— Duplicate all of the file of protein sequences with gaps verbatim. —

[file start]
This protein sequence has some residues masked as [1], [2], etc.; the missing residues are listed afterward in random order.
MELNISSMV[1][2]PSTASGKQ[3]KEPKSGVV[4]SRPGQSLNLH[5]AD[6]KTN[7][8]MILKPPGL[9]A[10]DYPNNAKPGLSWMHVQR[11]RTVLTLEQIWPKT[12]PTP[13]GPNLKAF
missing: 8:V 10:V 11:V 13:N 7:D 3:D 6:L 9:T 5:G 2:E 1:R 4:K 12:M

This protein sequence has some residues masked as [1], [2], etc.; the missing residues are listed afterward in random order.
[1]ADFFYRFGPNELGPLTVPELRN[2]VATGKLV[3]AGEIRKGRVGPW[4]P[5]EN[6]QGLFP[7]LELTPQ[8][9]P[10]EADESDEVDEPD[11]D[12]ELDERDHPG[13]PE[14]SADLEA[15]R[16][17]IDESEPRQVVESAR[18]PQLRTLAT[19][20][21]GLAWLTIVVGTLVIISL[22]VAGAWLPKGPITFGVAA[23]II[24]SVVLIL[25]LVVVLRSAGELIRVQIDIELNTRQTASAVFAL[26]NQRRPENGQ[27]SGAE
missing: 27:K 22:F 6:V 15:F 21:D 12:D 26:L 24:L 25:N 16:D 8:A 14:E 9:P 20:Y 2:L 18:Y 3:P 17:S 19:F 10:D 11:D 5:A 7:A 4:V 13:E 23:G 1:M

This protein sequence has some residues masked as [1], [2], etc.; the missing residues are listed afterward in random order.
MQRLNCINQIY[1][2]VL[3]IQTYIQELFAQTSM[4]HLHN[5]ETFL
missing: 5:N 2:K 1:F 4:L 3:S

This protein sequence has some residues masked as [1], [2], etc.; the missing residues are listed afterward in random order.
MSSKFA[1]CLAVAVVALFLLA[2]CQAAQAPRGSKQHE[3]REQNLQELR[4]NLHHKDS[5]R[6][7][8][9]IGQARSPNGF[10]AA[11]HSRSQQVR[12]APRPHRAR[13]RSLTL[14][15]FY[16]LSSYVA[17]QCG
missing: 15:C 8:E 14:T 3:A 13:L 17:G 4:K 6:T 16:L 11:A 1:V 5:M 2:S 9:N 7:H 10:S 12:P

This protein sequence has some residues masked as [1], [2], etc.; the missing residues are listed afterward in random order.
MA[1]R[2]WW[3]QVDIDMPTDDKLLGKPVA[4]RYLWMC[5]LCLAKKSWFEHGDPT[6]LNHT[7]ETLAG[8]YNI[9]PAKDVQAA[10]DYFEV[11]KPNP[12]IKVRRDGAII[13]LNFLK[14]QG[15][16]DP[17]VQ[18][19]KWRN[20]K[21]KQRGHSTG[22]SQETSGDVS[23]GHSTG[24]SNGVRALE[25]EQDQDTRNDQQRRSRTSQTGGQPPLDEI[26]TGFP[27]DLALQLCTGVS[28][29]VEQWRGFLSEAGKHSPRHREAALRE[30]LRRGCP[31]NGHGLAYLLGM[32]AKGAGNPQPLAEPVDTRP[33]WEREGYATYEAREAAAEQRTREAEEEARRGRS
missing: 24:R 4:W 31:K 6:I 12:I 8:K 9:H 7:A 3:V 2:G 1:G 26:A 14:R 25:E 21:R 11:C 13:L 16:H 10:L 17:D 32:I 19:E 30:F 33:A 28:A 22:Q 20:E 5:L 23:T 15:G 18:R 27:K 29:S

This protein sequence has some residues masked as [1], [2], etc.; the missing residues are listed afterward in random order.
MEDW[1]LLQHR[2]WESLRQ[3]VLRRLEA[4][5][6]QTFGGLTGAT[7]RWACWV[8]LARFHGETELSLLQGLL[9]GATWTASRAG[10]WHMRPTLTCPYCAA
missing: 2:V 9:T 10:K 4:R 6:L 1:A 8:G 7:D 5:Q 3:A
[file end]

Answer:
This protein sequence has some residues masked as [1], [2], etc.; the missing residues are listed afterward in random order.
MELNISSMV[1][2]PSTASGKQ[3]KEPKSGVV[4]SRPGQSLNLH[5]AD[6]KTN[7][8]MILKPPGL[9]A[10]DYPNNAKPGLSWMHVQR[11]RTVLTLEQIWPKT[12]PTP[13]GPNLKAF
missing: 8:V 10:V 11:V 13:N 7:D 3:D 6:L 9:T 5:G 2:E 1:R 4:K 12:M

This protein sequence has some residues masked as [1], [2], etc.; the missing residues are listed afterward in random order.
[1]ADFFYRFGPNELGPLTVPELRN[2]VATGKLV[3]AGEIRKGRVGPW[4]P[5]EN[6]QGLFP[7]LELTPQ[8][9]P[10]EADESDEVDEPD[11]D[12]ELDERDHPG[13]PE[14]SADLEA[15]R[16][17]IDESEPRQVVESAR[18]PQLRTLAT[19][20][21]GLAWLTIVVGTLVIISL[22]VAGAWLPKGPITFGVAA[23]II[24]SVVLIL[25]LVVVLRSAGELIRVQIDIELNTRQTASAVFAL[26]NQRRPENGQ[27]SGAE
missing: 27:K 22:F 6:V 15:F 21:D 12:D 26:L 24:L 25:N 16:D 8:A 14:E 9:P 20:Y 2:L 18:Y 3:P 17:S 19:F 10:D 11:D 5:A 7:A 4:V 13:E 23:G 1:M

This protein sequence has some residues masked as [1], [2], etc.; the missing residues are listed afterward in random order.
MQRLNCINQIY[1][2]VL[3]IQTYIQELFAQTSM[4]HLHN[5]ETFL
missing: 5:N 2:K 1:F 4:L 3:S

This protein sequence has some residues masked as [1], [2], etc.; the missing residues are listed afterward in random order.
MSSKFA[1]CLAVAVVALFLLA[2]CQAAQAPRGSKQHE[3]REQNLQELR[4]NLHHKDS[5]R[6][7][8][9]IGQARSPNGF[10]AA[11]HSRSQQVR[12]APRPHRAR[13]RSLTL[14][15]FY[16]LSSYVA[17]QCG
missing: 15:C 8:E 14:T 3:A 13:L 17:G 4:K 6:T 16:L 11:A 1:V 5:M 2:S 9:N 7:H 10:S 12:P

This protein sequence has some residues masked as [1], [2], etc.; the missing residues are listed afterward in random order.
MA[1]R[2]WW[3]QVDIDMPTDDKLLGKPVA[4]RYLWMC[5]LCLAKKSWFEHGDPT[6]LNHT[7]ETLAG[8]YNI[9]PAKDVQAA[10]DYFEV[11]KPNP[12]IKVRRDGAII[13]LNFLK[14]QG[15][16]DP[17]VQ[18][19]KWRN[20]K[21]KQRGHSTG[22]SQETSGDVS[23]GHSTG[24]SNGVRALE[25]EQDQDTRNDQQRRSRTSQTGGQPPLDEI[26]TGFP[27]DLALQLCTGVS[28][29]VEQWRGFLSEAGKHSPRHREAALRE[30]LRRGCP[31]NGHGLAYLLGM[32]AKGAGNPQPLAEPVDTRP[33]WEREGYATYEAREAAAEQRTREAEEEARRGRS
missing: 24:R 4:W 31:K 6:I 12:I 8:K 9:H 7:A 3:V 2:G 1:G 26:A 14:R 25:E 21:R 11:C 13:L 16:H 10:L 17:D 32:I 19:E 30:F 33:A 28:A 22:Q 20:E 5:L 23:T 15:G 18:R 27:K 29:S

This protein sequence has some residues masked as [1], [2], etc.; the missing residues are listed afterward in random order.
MEDW[1]LLQHR[2]WESLRQ[3]VLRRLEA[4][5][6]QTFGGLTGAT[7]RWACWV[8]LARFHGETELSLLQGLL[9]GATWTASRAG[10]WHMRPTLTCPYCAA
missing: 2:V 9:T 10:K 4:R 6:L 1:A 8:G 7:D 5:Q 3:A